Denmark is the first European country to declare Damascus and Rif Damascus in Syria as 'safe' areas, prompting the reassessment of temporary residence permits for around 500 Syrian refugees. This decision has sparked fear and uncertainty among those affected, including 19-year-old Sageda Salem. The Danish Refugee Appeals Board's assessment has been criticized domestically and internationally, with the US Secretary of State Antony Blinken and organizations like UNHCR and the EU condemning any forced repatriation. Experts have also disputed the Danish Immigration Service's report that led to this policy. While other countries acknowledge improved conditions in Damascus, none have deemed it safe for return. Denmark cannot forcibly repatriate refugees, leading to concerns about the conditions in 'departure centres' for those who refuse to leave.

I directed this web doc for The Guardian in Fallujah

The camp burned down. I traveled there and found my own ghost

23 Feb 2021  |  zetland.dk
Journalist Florian Elabdi visited the burned-down Moria refugee camp on the Greek island of Lesbos and encountered a group of men fleeing the law. The camp, once Europe's largest refugee camp, was destroyed by fire in September 2020, leaving 12,700 refugees homeless. Elabdi's narrative focuses on Khalil Amuri, a 28-year-old man from the Amur tribe, who shares a strikingly similar background with the journalist. Khalil's life story is one of survival, from selling ice cream in Aleppo to collecting metal in the ruins of Moria to support his family. Despite the hardships, Khalil dreams of a future where he can work in a restaurant and live a normal life. The article also touches on the lives of other men in the camp, each with their own harrowing stories of war and escape. Khalil eventually receives a final rejection for asylum in Greece but retains hope as he moves to Athens to appeal the decision.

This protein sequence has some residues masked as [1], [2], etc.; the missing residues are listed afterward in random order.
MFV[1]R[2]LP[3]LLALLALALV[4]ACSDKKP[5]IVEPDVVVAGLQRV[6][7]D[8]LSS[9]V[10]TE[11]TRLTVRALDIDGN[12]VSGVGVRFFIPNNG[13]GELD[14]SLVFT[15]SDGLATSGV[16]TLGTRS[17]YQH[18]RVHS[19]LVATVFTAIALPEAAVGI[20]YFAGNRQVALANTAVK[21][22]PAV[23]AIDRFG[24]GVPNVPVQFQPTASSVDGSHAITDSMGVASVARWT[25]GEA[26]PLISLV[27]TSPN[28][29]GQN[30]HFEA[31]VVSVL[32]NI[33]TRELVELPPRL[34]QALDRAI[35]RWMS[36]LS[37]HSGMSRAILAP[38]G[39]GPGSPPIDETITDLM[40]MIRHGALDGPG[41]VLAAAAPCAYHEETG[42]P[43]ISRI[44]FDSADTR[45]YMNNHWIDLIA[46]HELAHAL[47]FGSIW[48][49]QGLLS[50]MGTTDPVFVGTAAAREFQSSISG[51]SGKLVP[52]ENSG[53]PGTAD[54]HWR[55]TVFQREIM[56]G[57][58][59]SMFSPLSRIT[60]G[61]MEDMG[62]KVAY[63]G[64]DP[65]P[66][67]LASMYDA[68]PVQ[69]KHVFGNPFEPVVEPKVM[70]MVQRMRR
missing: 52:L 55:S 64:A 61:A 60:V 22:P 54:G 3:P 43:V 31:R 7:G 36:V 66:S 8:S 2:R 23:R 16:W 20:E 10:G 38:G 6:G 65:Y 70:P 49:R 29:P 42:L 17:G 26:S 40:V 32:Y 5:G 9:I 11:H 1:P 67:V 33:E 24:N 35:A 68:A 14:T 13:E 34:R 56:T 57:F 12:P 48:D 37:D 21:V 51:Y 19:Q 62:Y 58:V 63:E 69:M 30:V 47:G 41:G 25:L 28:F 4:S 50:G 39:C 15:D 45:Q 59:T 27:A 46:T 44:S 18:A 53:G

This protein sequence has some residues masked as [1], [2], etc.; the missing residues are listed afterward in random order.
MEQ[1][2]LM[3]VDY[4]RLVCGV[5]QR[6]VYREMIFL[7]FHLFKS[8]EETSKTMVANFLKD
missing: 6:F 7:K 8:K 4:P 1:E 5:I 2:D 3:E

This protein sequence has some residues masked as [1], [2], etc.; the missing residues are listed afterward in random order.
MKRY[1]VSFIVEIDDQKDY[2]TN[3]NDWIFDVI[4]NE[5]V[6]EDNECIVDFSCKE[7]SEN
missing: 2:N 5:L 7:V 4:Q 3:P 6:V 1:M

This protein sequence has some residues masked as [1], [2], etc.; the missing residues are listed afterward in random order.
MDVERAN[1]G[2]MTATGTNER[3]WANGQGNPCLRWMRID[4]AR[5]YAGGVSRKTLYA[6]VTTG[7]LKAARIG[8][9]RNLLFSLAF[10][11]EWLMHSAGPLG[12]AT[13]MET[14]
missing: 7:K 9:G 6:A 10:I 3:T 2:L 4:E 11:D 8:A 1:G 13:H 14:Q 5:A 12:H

Surviving in the ruins of Moria

29 Dec 2020  |  Al Jazeera